Band-resisted ab rollouts are usually done facing the band straight-on so the resistance is primarily front-back. While that's fine, setting up at a 45-degree angle to the band but still performing them just as you normally would (moving straight back and forth) creates a unique challenge.
You're still moving purely in the sagittal plane, but you now have to resist getting pulled sideways by the band too, which forces you to stabilize in the frontal and transverse planes to resist rotation and lateral flexion, thereby working the rotary and lateral core along with the anterior core.
I call them "anti" rollouts because they train anti-extension, anti-rotation, and anti-lateral flexion all at the same time.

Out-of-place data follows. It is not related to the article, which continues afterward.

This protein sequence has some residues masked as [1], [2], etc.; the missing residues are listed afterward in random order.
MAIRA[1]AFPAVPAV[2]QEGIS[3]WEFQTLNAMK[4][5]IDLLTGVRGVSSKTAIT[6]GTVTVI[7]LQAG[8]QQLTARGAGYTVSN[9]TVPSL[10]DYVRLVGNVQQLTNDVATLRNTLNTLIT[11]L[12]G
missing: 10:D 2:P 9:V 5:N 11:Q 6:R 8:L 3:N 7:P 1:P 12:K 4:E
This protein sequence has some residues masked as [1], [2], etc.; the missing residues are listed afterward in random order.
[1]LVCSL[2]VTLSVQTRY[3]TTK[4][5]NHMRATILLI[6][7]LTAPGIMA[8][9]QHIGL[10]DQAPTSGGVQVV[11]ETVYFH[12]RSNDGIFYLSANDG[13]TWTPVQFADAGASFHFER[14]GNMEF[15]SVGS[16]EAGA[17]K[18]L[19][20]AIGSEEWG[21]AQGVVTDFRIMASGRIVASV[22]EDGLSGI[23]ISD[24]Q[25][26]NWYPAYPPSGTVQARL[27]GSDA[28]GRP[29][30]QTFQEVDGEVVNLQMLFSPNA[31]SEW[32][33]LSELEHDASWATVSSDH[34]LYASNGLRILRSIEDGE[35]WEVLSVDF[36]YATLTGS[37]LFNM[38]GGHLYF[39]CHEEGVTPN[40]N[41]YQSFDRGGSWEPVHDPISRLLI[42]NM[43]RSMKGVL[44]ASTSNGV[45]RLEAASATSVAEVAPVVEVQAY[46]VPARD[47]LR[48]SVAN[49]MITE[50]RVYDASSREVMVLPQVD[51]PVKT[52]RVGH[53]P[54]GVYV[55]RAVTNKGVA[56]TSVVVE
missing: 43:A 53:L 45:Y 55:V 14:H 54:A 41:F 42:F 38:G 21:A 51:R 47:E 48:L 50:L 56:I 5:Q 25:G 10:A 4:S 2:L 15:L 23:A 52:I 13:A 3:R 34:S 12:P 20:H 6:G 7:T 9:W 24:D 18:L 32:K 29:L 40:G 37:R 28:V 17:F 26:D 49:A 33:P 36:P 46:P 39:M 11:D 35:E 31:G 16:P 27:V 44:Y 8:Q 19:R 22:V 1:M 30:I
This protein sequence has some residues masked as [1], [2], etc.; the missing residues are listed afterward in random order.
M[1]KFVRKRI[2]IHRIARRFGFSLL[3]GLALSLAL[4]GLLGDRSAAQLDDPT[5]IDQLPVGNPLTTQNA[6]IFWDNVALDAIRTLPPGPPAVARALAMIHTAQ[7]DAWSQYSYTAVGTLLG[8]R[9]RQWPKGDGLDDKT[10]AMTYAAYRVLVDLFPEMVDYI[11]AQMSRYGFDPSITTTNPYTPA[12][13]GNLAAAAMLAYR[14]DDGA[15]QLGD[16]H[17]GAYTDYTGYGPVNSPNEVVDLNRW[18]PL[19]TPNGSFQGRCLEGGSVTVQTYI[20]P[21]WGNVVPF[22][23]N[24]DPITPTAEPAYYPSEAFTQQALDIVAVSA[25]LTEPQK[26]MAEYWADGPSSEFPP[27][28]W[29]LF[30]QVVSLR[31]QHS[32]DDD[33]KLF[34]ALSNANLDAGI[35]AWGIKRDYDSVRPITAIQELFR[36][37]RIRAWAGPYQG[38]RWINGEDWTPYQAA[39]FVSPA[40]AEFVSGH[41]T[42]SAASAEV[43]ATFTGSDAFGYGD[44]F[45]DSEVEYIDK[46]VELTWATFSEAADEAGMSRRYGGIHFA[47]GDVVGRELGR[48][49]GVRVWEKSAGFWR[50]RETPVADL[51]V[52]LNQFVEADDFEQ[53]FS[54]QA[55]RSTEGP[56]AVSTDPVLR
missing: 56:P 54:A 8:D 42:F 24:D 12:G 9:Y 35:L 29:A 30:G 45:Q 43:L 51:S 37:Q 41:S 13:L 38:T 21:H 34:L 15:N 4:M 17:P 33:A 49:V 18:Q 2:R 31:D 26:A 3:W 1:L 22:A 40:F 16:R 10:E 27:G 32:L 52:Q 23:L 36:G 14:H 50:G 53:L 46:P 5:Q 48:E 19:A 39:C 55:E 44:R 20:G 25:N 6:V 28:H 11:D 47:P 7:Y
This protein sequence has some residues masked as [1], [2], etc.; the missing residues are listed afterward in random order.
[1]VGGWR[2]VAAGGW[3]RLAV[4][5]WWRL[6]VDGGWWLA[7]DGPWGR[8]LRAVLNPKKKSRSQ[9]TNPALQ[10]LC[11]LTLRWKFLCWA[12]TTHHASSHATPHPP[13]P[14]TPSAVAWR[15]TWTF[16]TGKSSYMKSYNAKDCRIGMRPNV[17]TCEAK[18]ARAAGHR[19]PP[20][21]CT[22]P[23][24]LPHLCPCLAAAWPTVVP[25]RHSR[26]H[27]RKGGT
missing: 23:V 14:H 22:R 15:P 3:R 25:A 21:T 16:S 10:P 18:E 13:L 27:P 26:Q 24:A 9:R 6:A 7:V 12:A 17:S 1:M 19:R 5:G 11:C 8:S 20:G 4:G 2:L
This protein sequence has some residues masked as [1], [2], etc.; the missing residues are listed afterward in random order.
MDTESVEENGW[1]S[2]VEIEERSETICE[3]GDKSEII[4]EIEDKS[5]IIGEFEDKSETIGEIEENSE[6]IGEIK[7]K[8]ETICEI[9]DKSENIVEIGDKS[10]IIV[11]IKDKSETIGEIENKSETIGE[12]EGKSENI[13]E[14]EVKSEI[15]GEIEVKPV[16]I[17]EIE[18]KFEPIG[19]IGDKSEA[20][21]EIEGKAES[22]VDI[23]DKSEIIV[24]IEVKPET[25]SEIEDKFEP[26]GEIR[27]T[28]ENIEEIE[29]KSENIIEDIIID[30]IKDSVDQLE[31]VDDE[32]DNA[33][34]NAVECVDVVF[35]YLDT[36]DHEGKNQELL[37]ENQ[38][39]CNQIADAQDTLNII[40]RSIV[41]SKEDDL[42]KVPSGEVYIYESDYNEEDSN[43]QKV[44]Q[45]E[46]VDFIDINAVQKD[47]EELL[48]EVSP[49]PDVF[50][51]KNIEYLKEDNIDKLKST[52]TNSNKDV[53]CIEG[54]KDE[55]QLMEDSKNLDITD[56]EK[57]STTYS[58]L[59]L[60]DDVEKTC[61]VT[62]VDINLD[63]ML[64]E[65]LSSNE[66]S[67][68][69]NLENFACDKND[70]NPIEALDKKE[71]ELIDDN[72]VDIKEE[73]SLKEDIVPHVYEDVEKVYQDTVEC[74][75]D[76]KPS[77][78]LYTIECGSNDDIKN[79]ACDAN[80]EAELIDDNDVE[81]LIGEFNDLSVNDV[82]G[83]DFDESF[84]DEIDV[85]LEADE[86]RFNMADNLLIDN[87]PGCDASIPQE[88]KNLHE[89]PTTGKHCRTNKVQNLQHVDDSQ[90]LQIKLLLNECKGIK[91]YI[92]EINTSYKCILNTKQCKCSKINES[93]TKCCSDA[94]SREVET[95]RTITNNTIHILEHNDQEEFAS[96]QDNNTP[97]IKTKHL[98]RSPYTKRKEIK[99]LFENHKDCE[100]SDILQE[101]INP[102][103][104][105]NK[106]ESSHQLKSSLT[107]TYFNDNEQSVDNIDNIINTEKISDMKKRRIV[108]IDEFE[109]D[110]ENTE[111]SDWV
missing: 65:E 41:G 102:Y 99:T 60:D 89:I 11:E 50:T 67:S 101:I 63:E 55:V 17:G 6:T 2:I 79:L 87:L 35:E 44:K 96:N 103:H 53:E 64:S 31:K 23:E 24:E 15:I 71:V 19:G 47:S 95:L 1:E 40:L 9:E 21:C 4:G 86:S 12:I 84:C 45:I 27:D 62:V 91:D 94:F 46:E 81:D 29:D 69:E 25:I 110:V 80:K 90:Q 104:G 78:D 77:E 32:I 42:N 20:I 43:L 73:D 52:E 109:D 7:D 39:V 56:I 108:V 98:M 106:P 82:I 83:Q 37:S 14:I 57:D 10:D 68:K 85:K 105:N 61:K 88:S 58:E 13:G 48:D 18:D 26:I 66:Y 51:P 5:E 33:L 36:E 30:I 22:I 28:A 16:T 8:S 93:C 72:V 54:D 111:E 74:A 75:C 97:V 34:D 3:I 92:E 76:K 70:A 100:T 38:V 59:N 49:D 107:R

These are a lot harder than they look. The band will have a tendency to pull you towards the anchor point, especially as you reach the point of full extension, so it's important that you're sure to move out and back in a straight line.
You can easily increase or decrease the difficulty simply by setting up farther away or closer to the anchor point of the band. The farther back or the farther off to the side, the harder it is.